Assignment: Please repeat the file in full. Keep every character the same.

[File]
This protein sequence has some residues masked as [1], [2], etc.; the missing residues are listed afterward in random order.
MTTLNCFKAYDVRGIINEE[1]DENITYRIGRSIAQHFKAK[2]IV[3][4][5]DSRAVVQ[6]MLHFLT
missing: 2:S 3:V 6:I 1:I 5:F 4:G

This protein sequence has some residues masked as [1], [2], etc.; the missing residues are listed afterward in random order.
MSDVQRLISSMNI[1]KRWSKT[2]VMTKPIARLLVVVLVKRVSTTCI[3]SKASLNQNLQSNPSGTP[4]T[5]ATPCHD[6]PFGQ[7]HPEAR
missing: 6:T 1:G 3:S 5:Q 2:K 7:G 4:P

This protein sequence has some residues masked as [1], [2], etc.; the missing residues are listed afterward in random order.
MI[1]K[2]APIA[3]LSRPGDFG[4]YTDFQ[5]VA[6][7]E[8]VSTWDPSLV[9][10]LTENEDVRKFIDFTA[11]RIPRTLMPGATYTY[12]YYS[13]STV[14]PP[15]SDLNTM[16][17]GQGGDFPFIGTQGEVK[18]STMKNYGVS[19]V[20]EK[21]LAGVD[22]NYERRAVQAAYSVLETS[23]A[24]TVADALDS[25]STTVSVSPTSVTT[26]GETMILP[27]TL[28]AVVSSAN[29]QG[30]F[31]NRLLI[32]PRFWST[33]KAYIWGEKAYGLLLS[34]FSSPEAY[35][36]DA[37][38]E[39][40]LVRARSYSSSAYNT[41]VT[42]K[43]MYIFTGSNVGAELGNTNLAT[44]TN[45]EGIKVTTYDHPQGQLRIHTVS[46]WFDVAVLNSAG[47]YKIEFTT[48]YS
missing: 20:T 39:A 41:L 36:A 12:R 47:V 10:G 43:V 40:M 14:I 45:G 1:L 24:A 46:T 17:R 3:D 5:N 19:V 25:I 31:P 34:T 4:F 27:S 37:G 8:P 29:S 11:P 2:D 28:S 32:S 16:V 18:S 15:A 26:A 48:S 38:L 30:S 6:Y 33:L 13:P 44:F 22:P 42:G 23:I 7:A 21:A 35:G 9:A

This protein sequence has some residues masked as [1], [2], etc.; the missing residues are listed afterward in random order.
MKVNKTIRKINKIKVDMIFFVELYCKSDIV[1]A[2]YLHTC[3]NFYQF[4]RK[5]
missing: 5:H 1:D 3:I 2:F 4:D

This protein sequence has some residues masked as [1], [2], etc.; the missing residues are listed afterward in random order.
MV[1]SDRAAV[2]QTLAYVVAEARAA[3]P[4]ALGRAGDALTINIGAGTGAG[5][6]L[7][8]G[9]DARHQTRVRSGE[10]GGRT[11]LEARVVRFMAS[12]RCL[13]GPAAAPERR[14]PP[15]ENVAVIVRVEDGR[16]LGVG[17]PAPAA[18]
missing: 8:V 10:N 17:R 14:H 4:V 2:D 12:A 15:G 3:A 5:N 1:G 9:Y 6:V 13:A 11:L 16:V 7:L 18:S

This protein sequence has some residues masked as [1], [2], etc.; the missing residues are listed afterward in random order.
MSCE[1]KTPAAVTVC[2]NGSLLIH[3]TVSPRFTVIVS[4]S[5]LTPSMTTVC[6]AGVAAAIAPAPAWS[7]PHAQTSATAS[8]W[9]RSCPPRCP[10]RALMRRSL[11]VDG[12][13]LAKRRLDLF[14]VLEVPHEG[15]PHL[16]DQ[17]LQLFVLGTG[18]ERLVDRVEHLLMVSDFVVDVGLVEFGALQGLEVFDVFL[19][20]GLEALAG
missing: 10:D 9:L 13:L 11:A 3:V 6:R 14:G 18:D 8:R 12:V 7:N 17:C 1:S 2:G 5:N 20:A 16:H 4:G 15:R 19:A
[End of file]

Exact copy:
This protein sequence has some residues masked as [1], [2], etc.; the missing residues are listed afterward in random order.
MTTLNCFKAYDVRGIINEE[1]DENITYRIGRSIAQHFKAK[2]IV[3][4][5]DSRAVVQ[6]MLHFLT
missing: 2:S 3:V 6:I 1:I 5:F 4:G

This protein sequence has some residues masked as [1], [2], etc.; the missing residues are listed afterward in random order.
MSDVQRLISSMNI[1]KRWSKT[2]VMTKPIARLLVVVLVKRVSTTCI[3]SKASLNQNLQSNPSGTP[4]T[5]ATPCHD[6]PFGQ[7]HPEAR
missing: 6:T 1:G 3:S 5:Q 2:K 7:G 4:P

This protein sequence has some residues masked as [1], [2], etc.; the missing residues are listed afterward in random order.
MI[1]K[2]APIA[3]LSRPGDFG[4]YTDFQ[5]VA[6][7]E[8]VSTWDPSLV[9][10]LTENEDVRKFIDFTA[11]RIPRTLMPGATYTY[12]YYS[13]STV[14]PP[15]SDLNTM[16][17]GQGGDFPFIGTQGEVK[18]STMKNYGVS[19]V[20]EK[21]LAGVD[22]NYERRAVQAAYSVLETS[23]A[24]TVADALDS[25]STTVSVSPTSVTT[26]GETMILP[27]TL[28]AVVSSAN[29]QG[30]F[31]NRLLI[32]PRFWST[33]KAYIWGEKAYGLLLS[34]FSSPEAY[35][36]DA[37][38]E[39][40]LVRARSYSSSAYNT[41]VT[42]K[43]MYIFTGSNVGAELGNTNLAT[44]TN[45]EGIKVTTYDHPQGQLRIHTVS[46]WFDVAVLNSAG[47]YKIEFTT[48]YS
missing: 20:T 39:A 41:L 36:A 12:R 47:V 10:G 43:V 40:M 14:I 45:G 1:L 24:A 46:T 17:R 3:D 5:N 19:V 25:I 31:P 34:T 4:F 27:S 37:G 8:P 29:S 11:P 2:D 28:S 32:S 16:V 18:S 15:A 26:A 48:S 38:L 30:S 6:Y 33:L 13:P 44:F 22:P 42:G 23:I 7:A 21:A 35:G 9:A

This protein sequence has some residues masked as [1], [2], etc.; the missing residues are listed afterward in random order.
MKVNKTIRKINKIKVDMIFFVELYCKSDIV[1]A[2]YLHTC[3]NFYQF[4]RK[5]
missing: 5:H 1:D 3:I 2:F 4:D

This protein sequence has some residues masked as [1], [2], etc.; the missing residues are listed afterward in random order.
MV[1]SDRAAV[2]QTLAYVVAEARAA[3]P[4]ALGRAGDALTINIGAGTGAG[5][6]L[7][8]G[9]DARHQTRVRSGE[10]GGRT[11]LEARVVRFMAS[12]RCL[13]GPAAAPERR[14]PP[15]ENVAVIVRVEDGR[16]LGVG[17]PAPAA[18]
missing: 8:V 10:N 17:R 14:H 4:V 2:D 12:A 15:G 3:A 5:N 1:G 9:Y 6:V 13:A 11:L 16:V 7:L 18:S

This protein sequence has some residues masked as [1], [2], etc.; the missing residues are listed afterward in random order.
MSCE[1]KTPAAVTVC[2]NGSLLIH[3]TVSPRFTVIVS[4]S[5]LTPSMTTVC[6]AGVAAAIAPAPAWS[7]PHAQTSATAS[8]W[9]RSCPPRCP[10]RALMRRSL[11]VDG[12][13]LAKRRLDLF[14]VLEVPHEG[15]PHL[16]DQ[17]LQLFVLGTG[18]ERLVDRVEHLLMVSDFVVDVGLVEFGALQGLEVFDVFL[19][20]GLEALAG
missing: 10:D 9:L 13:L 11:A 3:V 6:R 14:G 18:D 8:R 12:V 7:N 17:C 1:S 2:G 5:N 20:A 16:H 4:G 15:R 19:A